Most government health centres in Niger are ill-equipped to absorb the expected influx of malnourished children, according to the Ministry of Health.
The government estimates at least 200,000 more children may require treatment for severe malnutrition following a bad harvest which has put some two million people at immediate risk of severe hunger.
After the country’s last agriculture crisis in late 2004, international NGOs helped care for wasting children dying of hunger.
In response, the government developed plans in 2006 to take over that medical care, but a shortage of qualified health workers, medicine and therapeutic food have stalled the handover.
“The physical integration of malnutrition treatment [into state health centres] has happened at various levels [since 2008],” the Health Ministry’s deputy director of nutrition, Aboubacar Mahamadou, told IRIN. But the reality is that “few centres can really provide the care, in terms of quality and quantity,” he added.
More than half the population (7.8 million) have used up almost their entire food reserves from the most recent harvest, and are still half a year from the next harvest, according to the government.
As of 2010, of the 812 health structures caring for malnourished children, 382 are supported by international and local NGOs.
Health centres without NGO support for malnutrition care - including transportation to get patients to the centres - treat few, if any, malnourished children, according to the director of the Médecins Sans Frontières Zinder office, Kalil Hamadoun Touré. “If these centres had more support from [malnutrition care] partners, we could avoid the worst [of the food crisis].”
In 2008, there were 7,376 health workers for a population of about 14 million.
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Almost 90 percent of workers were in cities - leaving rural areas with 885 workers, according to 2008 Health Ministry data. Forty percent of all health workers were in the capital, Niamey, and 900km east in the city of Zinder.
Even with relatively more health workers than other parts of the country, the head of Zinder Region’s public health division, Amadou Harouna, told IRIN there are not enough government-paid medical staff to offer nutrition care.
“It is a real obstacle,” Harouna told IRIN. Even though 90 percent of the region’s health facilities have been trained in malnutrition medical care and are “capable”, half of the region’s 637 health facilities have only “one health worker who is expected to do everything. You really need at a minimum two health workers [to do the job well],” he said.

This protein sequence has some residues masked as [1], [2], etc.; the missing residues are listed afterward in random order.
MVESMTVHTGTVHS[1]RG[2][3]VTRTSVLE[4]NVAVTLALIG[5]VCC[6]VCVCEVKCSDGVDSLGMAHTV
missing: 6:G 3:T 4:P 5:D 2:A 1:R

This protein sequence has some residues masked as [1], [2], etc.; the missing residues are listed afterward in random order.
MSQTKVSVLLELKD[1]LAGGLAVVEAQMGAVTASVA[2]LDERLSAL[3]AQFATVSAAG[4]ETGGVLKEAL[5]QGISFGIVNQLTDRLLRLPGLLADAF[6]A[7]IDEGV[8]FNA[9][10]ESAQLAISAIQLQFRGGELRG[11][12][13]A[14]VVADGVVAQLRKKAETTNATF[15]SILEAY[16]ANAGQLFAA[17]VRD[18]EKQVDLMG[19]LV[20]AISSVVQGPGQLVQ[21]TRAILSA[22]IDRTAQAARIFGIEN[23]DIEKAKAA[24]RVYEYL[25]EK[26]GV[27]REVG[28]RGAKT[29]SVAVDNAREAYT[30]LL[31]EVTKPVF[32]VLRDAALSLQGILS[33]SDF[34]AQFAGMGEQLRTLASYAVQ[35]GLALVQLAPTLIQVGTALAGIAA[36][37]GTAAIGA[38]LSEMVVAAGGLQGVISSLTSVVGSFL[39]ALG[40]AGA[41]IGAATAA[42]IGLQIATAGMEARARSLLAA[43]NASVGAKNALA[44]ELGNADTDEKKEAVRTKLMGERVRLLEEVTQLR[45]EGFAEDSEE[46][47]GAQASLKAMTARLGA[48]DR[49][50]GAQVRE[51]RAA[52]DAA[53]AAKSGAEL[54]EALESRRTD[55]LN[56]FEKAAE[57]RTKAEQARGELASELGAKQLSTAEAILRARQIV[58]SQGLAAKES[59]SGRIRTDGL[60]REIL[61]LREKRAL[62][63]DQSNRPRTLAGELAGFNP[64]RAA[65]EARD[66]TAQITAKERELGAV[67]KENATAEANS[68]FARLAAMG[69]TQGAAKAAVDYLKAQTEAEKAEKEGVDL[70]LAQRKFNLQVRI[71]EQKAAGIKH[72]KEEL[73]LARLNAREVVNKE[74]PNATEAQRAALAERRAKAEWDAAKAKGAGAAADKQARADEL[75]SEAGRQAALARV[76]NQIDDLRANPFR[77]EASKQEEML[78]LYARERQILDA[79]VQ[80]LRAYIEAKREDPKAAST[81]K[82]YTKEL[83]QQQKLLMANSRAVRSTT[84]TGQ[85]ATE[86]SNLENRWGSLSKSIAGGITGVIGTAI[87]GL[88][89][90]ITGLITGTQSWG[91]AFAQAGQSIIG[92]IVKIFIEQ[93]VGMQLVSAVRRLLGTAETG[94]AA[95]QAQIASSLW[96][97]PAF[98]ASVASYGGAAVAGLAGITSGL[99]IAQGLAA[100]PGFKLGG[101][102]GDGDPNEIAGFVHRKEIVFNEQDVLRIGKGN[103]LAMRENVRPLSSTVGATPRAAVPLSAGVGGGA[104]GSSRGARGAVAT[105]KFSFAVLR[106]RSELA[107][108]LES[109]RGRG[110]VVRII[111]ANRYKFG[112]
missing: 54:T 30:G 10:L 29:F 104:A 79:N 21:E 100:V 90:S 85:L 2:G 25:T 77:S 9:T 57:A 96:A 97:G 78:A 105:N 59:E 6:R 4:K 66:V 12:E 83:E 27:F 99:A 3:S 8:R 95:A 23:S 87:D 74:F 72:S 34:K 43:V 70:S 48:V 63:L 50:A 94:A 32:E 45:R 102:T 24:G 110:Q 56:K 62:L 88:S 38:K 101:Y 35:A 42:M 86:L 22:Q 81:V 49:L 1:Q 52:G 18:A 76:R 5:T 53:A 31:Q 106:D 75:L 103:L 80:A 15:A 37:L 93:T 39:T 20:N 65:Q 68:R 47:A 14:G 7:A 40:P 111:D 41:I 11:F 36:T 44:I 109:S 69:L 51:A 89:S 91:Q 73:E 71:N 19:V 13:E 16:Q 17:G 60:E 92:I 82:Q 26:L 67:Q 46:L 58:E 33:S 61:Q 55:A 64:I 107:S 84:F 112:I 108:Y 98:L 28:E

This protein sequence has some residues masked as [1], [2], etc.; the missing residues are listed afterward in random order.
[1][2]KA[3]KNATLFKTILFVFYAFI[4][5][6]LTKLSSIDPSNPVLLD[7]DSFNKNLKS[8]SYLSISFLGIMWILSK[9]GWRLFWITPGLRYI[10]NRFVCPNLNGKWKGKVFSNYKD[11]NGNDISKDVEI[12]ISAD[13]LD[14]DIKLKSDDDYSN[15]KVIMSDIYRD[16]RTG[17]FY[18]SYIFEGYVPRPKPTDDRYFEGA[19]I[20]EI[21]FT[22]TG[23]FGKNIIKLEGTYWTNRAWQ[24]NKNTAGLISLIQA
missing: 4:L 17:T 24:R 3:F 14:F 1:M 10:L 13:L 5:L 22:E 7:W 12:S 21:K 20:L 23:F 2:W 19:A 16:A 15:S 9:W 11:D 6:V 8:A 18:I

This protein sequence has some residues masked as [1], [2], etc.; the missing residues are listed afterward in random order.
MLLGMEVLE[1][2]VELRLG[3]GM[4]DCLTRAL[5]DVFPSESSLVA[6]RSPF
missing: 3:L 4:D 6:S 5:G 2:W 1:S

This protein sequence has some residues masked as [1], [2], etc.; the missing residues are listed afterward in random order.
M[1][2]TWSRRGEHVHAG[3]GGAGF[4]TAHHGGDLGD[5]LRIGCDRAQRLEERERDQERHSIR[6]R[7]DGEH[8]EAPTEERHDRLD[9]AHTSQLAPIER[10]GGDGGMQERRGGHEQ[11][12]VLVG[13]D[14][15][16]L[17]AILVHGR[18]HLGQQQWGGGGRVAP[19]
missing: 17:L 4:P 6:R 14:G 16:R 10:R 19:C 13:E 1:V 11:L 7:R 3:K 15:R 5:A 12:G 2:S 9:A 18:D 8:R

“You have to weigh, measure, diagnose, treat, educate… You spend much longer with each patient [than with other illnesses] and the health worker must still see the regular patient load [such as] prenatal visits, vaccinations,” Harouna explained.
“And they are asked to produce immaculate statistics on top of all this,” he added, in reference to the Health Ministry’s identification of poor data as a challenge in nutrition services.
Some 15.4 percent of surveyed children in Zinder Region in June 2009 were underweight for their height (acute malnutrition), which placed Zinder over the World Health Organization’s emergency threshold for malnutrition. The same survey recorded 17.4 percent acute malnutrition in Niger’s most eastern region, Diffa.
WHO recommends severely malnourished children who do not have medical complications receive a medical evaluation, presumptive treatment for diarrhoea, pneumonia and malaria, and nutrient-packed ready-to-use therapeutic food. After initial enrolment, children should return once a week for follow-up and more therapeutic food until they are cleared of danger.
Photo: Anne Isabelle Leclercq/IRIN
|Therapeutic feeding centres like this one in Magaria, southern Niger are seeing more children than before|
As of 19 March at least 55 children had died from malnutrition since the beginning of the year - out of a registered 45,525 children under five treated for malnutrition, according to the junta that recently took power.
Partly due to a change in international guidelines on malnutrition, and partly due to the insufficient harvest, malnutrition treatment centres have seen their numbers increase by on average 50 percent. (Malnutrition is not only caused by lack of food, but also poor feeding practices).
Marie David, head of the Red Cross delegation in Zinder, told IRIN the increase in children being treated for moderate malnutrition in Zinder “is too great not to be significant,” even after factoring in the expected increase due to new treatment guidelines.
The junta that overthrew the president on 18 February has launched an international appeal for US$35 million to fund the prevention and treatment of malnutrition.
But even beyond the thus-far anaemic spending on nutrition services in Niger, overall health spending has been insufficient, according to a March 2009 government nutrition working paper.
The government spent 9 percent of its annual budget on health care in 2007, which worked out at about US$7 in health expenses per resident that year.
The government has had problems financing a 2007 law to provide under-five children and pregnant women with no-fee health care; in Zinder alone, the government owes health centres more than $1 million for no-fee services they were legally required to provide, according to regional health officials.
As of March, the UN has estimated the cost of responding to the unfolding food crisis in Niger at $158.6 million in its Humanitarian Action Plan.